What is a comprehensive psychiatric evaluation?
A comprehensive psychiatric evaluation may help to diagnose any number of emotional, behavioral, or developmental disorders. An evaluation of a child or adolescent is made based on behaviors present and in relation to physical, genetic, environmental, social, cognitive (thinking), emotional, and educational components that may be affected as a result of the behaviors presented.
When should a comprehensive psychiatric evaluation be sought?
Many times, parents are the first to suspect that their child or teen is challenged by feelings, behaviors, and/or environmental conditions that cause them to act disruptive, rebellious, or sad. This may include, but is not limited to, problems with relationships with friends and/or family members, school, sleeping, eating, substance abuse, emotional expression, development, coping, attentiveness, and responsiveness. It's important for families who suspect a problem in one, or more, of these areas to seek treatment as soon as possible. Treatment for mental health disorders is available.
What is involved in a comprehensive psychiatric evaluation?
The following are the most common components of a comprehensive, diagnostic psychiatric evaluation. However, each evaluation is different, as each child's symptoms and behaviors are different. Evaluation may include:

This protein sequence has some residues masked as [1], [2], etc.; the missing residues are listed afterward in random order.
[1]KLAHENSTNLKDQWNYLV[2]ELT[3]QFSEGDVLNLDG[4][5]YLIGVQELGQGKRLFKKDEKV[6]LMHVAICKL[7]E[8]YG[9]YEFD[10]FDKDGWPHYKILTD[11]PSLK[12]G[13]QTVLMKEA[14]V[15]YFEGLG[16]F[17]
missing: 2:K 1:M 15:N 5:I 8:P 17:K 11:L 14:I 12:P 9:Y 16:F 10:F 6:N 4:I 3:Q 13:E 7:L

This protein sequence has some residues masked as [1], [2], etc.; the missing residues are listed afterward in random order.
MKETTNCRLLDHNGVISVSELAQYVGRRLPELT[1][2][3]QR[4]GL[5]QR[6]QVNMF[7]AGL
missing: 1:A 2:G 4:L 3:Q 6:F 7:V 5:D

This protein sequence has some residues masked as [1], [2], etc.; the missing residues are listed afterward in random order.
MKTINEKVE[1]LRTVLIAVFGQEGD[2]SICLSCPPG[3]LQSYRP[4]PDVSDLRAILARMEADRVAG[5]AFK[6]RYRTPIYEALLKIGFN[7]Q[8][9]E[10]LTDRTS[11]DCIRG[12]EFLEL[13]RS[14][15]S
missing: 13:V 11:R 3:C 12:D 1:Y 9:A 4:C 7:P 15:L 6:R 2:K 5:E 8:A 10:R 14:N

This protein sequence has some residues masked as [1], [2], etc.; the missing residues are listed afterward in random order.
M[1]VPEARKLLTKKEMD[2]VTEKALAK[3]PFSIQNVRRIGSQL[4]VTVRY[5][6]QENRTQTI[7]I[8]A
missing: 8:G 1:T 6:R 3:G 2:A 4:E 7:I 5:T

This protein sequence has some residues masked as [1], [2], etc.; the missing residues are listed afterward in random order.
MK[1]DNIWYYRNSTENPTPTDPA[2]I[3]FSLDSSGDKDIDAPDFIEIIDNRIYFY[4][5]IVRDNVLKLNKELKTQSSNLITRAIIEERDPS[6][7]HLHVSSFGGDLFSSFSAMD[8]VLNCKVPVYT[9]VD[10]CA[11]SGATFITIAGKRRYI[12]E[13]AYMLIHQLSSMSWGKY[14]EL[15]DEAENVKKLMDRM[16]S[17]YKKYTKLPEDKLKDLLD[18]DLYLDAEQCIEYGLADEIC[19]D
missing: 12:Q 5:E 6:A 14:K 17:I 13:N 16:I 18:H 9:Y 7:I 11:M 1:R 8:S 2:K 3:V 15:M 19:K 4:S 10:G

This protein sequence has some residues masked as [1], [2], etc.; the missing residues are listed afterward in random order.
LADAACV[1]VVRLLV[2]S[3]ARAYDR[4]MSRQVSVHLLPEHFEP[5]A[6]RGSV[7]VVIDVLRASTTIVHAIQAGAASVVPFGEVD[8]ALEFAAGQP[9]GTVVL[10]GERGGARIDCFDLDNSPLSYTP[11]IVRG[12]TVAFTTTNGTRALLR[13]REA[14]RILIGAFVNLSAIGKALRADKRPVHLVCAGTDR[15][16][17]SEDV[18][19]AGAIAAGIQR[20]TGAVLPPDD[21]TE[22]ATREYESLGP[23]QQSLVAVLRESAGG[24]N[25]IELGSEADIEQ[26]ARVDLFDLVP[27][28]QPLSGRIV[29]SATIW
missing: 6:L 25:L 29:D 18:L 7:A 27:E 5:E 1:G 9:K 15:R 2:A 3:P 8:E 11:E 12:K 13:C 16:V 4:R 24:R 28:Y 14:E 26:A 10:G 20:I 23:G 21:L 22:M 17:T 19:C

Description of behaviors present (for example, when do the behaviors occur, how long does the behavior last, what are the conditions in which the behaviors most often occur)
Description of symptoms noted (physical and psychiatric symptoms)
Effects of behaviors/symptoms as related to:
Relationships and interactions with others (for example, parents, siblings, classmates, teachers)
Personal and family history of emotional, behavioral, or developmental disorders
Complete medical history, including description of the child's overall physical health, list of any other illnesses or conditions present, and any treatments currently being administered
Laboratory tests, in some cases (may used to determine if an underlying medical condition is present), including:
Radiology studies to look for abnormalities, especially in the brain
Speech and language assessments
A parent's concerns when a child is being evaluated
It's natural, and quite common, for a parent to question himself or herself when it becomes necessary for a child or adolescent to be psychiatrically evaluated. Parents may have many questions and concerns as to the welfare and emotional well-being of their child. Common questions parents frequently ask include:
What's wrong with my child?
Is my child abnormal?
Did I do something wrong in raising them to cause this condition?
Does my child need to be hospitalized?
Will my child require treatment?
Will my child "outgrow" these behaviors?
Is this just "a phase" my child is going through?
What will treatment cost?
Where do I go for help for my child?
What does this diagnosis mean?
How can my family become involved?
If a diagnosis is made based on one, or more, psychiatric evaluations, parent and family involvement in treatment is extremely important for any child or adolescent with a mental health disorder. Your child's doctor, or mental health practitioner will address your questions and provide reassurance by working with you to establish long-term and short-term treatment goals for your child.